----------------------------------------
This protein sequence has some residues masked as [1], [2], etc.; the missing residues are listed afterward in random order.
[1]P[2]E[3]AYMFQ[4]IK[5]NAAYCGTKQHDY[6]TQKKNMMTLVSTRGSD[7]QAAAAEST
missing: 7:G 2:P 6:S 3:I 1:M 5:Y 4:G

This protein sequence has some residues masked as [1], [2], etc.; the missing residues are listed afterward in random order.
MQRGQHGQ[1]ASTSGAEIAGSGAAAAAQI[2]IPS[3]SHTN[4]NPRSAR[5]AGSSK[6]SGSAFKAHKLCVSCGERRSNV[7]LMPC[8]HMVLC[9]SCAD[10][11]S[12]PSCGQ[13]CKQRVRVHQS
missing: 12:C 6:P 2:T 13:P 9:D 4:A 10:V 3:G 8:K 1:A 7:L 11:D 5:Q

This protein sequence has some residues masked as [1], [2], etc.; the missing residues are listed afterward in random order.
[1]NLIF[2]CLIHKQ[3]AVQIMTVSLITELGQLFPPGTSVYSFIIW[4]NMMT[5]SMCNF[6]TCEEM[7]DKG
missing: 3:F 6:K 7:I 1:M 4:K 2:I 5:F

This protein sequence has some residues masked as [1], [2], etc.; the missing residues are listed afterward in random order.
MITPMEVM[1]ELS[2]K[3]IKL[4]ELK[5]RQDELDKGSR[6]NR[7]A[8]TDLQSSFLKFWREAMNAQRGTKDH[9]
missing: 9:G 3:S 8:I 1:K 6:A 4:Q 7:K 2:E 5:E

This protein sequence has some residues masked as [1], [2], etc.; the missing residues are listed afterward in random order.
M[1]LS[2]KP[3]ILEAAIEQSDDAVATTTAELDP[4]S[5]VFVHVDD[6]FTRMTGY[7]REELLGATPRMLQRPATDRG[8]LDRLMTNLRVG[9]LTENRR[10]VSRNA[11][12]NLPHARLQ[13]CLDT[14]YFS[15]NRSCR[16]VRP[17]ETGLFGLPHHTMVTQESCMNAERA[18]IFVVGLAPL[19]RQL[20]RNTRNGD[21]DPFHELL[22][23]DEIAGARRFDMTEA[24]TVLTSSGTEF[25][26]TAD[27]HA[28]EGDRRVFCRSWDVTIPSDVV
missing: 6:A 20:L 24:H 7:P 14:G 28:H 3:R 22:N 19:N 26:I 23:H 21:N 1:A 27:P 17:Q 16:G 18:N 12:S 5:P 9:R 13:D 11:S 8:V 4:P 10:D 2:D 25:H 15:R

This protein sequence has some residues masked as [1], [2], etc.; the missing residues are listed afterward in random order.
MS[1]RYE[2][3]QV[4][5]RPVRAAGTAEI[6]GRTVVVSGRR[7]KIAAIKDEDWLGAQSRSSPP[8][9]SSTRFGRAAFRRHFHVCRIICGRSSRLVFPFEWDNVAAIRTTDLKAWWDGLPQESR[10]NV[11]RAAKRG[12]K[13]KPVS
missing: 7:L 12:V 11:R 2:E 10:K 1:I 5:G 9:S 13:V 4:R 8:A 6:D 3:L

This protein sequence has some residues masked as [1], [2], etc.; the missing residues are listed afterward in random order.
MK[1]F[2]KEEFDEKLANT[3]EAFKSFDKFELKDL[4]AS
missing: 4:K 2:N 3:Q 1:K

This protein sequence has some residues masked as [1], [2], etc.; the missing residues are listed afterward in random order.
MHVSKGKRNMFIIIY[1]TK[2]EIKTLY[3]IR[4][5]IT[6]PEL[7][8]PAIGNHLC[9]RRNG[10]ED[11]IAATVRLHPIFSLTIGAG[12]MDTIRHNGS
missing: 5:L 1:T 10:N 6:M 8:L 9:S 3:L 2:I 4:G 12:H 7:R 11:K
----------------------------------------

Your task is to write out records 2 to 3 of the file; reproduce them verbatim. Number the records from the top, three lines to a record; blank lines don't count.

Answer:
This protein sequence has some residues masked as [1], [2], etc.; the missing residues are listed afterward in random order.
MQRGQHGQ[1]ASTSGAEIAGSGAAAAAQI[2]IPS[3]SHTN[4]NPRSAR[5]AGSSK[6]SGSAFKAHKLCVSCGERRSNV[7]LMPC[8]HMVLC[9]SCAD[10][11]S[12]PSCGQ[13]CKQRVRVHQS
missing: 12:C 6:P 2:T 13:P 9:D 4:A 10:V 3:G 8:K 1:A 7:L 11:D 5:Q

This protein sequence has some residues masked as [1], [2], etc.; the missing residues are listed afterward in random order.
[1]NLIF[2]CLIHKQ[3]AVQIMTVSLITELGQLFPPGTSVYSFIIW[4]NMMT[5]SMCNF[6]TCEEM[7]DKG
missing: 3:F 6:K 7:I 1:M 4:K 2:I 5:F